Beltre’s Major League Baseball journey began as a 16-year old kid who was drafted by the Los Angeles Dodgers in 1995 out of the Dominican Republic. By 1998, Beltre was ready to make his MLB debut and in 77 games for the Dodgers that season, he would hit .215 with 7 home runs and 22 runs batted in. In 1999, Beltre would become the Dodgers everyday third baseman as he batted .275 with 15 homers and 67 runs batted in. Beltre’s only playoff appearance with the Dodgers would come in 2004 as he helped them win the National League West for the first time since 1995. Beltre would also finish second in the National League MVP voting that season as he batted .334 with 48 home runs and 121 runs batted in.
Following that season Beltre would leave the Dodgers as a free agent to sign with the Seattle Mariners. In five years with the Mariners, Beltre was never able to help the organization reach the postseason, but his career in the Pacific Northwest would be highlighted by him winning a pair of Gold Glove Awards.
In 2010, Beltre would join the Boston Red Sox on a one-year deal. And it appeared to be a solid signing as Beltre would be in the middle of the Red Sox lineup with another Dominican born player in designated hitter David Ortiz. That season Beltre batted .321 with 28 homers and 102, but Boston would fall short of making the playoffs. But after one season in Boston, Beltre would find something that he never had during his career which was a home.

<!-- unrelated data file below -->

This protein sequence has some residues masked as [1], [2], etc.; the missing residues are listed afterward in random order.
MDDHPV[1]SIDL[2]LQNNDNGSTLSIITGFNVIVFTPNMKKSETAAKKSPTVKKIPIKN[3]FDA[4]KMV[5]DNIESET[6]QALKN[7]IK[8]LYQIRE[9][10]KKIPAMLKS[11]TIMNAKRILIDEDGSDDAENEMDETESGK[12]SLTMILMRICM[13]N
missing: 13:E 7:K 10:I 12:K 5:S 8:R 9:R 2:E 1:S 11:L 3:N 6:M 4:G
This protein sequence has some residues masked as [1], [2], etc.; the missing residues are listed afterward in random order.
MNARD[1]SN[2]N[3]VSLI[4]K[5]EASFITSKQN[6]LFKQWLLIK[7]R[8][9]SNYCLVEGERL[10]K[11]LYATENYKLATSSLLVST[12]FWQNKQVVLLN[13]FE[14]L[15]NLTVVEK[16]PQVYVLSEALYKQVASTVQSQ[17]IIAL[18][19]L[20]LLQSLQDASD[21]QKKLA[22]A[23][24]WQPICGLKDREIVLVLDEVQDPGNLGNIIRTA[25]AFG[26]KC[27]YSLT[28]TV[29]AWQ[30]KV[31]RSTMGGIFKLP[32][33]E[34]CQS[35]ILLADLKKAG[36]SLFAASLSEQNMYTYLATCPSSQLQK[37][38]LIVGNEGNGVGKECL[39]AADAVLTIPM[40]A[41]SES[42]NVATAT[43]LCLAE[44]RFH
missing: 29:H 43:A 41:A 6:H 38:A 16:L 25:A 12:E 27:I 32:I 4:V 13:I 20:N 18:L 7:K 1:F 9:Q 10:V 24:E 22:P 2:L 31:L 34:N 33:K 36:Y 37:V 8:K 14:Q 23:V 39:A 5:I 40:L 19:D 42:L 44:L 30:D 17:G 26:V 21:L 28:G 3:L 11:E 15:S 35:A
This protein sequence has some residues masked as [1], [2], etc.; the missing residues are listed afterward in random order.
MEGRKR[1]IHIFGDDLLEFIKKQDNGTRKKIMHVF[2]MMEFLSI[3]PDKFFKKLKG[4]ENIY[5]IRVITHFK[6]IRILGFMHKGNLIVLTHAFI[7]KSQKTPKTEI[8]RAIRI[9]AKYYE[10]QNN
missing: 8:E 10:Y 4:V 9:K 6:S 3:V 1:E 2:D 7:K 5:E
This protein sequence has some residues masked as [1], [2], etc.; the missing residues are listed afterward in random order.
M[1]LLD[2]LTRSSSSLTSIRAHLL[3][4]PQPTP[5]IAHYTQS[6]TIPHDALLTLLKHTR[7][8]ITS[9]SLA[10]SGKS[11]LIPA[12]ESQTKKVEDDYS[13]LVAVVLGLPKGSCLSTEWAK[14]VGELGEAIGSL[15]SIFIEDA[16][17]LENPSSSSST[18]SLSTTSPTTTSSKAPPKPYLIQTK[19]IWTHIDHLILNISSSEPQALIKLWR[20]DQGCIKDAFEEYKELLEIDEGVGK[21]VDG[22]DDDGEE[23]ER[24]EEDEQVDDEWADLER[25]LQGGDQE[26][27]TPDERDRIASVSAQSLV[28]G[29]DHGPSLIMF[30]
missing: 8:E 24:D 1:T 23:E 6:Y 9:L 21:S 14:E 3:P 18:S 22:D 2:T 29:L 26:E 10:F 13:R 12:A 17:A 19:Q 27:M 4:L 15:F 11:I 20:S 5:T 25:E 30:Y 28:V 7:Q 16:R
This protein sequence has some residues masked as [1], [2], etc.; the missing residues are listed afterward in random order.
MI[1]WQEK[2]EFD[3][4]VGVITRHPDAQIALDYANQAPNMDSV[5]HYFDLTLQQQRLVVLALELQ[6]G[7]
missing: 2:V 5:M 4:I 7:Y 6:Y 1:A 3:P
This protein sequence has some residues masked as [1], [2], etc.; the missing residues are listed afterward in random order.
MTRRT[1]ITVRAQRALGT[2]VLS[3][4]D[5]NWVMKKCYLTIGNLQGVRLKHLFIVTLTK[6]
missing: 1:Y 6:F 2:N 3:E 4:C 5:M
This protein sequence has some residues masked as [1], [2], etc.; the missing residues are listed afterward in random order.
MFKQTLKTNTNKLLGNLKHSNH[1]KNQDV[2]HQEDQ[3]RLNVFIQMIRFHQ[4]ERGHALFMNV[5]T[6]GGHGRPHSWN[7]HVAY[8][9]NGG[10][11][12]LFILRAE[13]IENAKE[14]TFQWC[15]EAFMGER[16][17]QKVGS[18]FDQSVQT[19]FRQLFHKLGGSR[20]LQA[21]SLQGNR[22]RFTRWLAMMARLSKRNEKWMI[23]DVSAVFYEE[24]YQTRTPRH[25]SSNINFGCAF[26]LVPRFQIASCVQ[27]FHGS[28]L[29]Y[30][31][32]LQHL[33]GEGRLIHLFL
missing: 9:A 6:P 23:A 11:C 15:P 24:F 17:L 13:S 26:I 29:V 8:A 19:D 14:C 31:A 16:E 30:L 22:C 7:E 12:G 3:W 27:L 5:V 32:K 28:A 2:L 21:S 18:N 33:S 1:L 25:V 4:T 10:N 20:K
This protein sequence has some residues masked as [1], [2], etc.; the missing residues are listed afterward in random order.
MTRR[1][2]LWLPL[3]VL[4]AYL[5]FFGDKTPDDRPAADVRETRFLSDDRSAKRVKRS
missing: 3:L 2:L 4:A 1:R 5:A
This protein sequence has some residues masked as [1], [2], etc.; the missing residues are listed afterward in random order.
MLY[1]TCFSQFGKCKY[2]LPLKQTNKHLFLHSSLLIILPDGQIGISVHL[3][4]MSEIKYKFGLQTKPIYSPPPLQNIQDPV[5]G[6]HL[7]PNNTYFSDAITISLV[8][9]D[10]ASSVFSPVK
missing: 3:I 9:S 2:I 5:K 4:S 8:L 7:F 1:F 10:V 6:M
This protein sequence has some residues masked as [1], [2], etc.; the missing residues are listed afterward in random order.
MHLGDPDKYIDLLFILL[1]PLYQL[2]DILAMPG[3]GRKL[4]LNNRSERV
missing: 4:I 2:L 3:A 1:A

In 2011, Beltre would join the Rangers and it has been a marriage made in heaven. That season Beltre batted .296 with 32 home runs and 105 runs batted. Beltre would help the Rangers win the American League Pennant for the second consecutive year, and in the World Series he would bat .300 while hitting a pair of home runs.
Since Beltre has been with the Rangers, they have only had one losing season, while they have made four trips to the postseason. And for Beltre he has simply continued to be the model of consistency.
For Beltre’s career he has averaged 175 hits per year, while he is a career. 286 hitter. Beltre’s career batting average with the Rangers is .308 which is tied with Will Clark for the second most in franchise history and he is only 24 homers shy of becoming the fifth player in the club’s history to hit 200 career home runs. And as Beltre reached the milestone with his fourth-inning double off of Baltimore Orioles starting pitcher Wade Miley this past Sunday, he punched his ticket to Cooperstown, New York and the Baseball Hall of Fame.
When Beltre collected his 3,000th hit on Sunday afternoon, it wasn’t just him who was rounding first base to mark this magical moment, but it was entire nation which was on his back. The Dominican Republic has a proud baseball tradition that includes the likes of Pedro Guerrero, Vladimir Guerrero, and Ortiz, but it was Beltre who was the first from this nation to get to 3,000. And it is amazing that when Pedro Martinez was enshrined in Cooperstown last summer, he was only the second player from the Dominican Republic who received the honor. However that will be changing as Vladimir Guerrero should be a lock next year after barely missing out this time around and the same can be said about Ortiz in 2022. Los Angeles Angels designated hitter Albert Pujols in the next Dominican born player on the list as he is 86 hits shy of 3,000, while he already has 607 home runs, and when his playing career is over he will be Cooperstown bound as well.
But right now it is all about Beltre who was able to enjoy his moment with his family as well as the home fans at Globe Life Park in Arlington, Texas. And even though that Beltre has an intense hatred for people who attempt to touch his head, there isn’t a person who is associated with Major League Baseball that didn’t take joy in seeing him collect his 3,000th, while he also solidified his Cooperstown resume.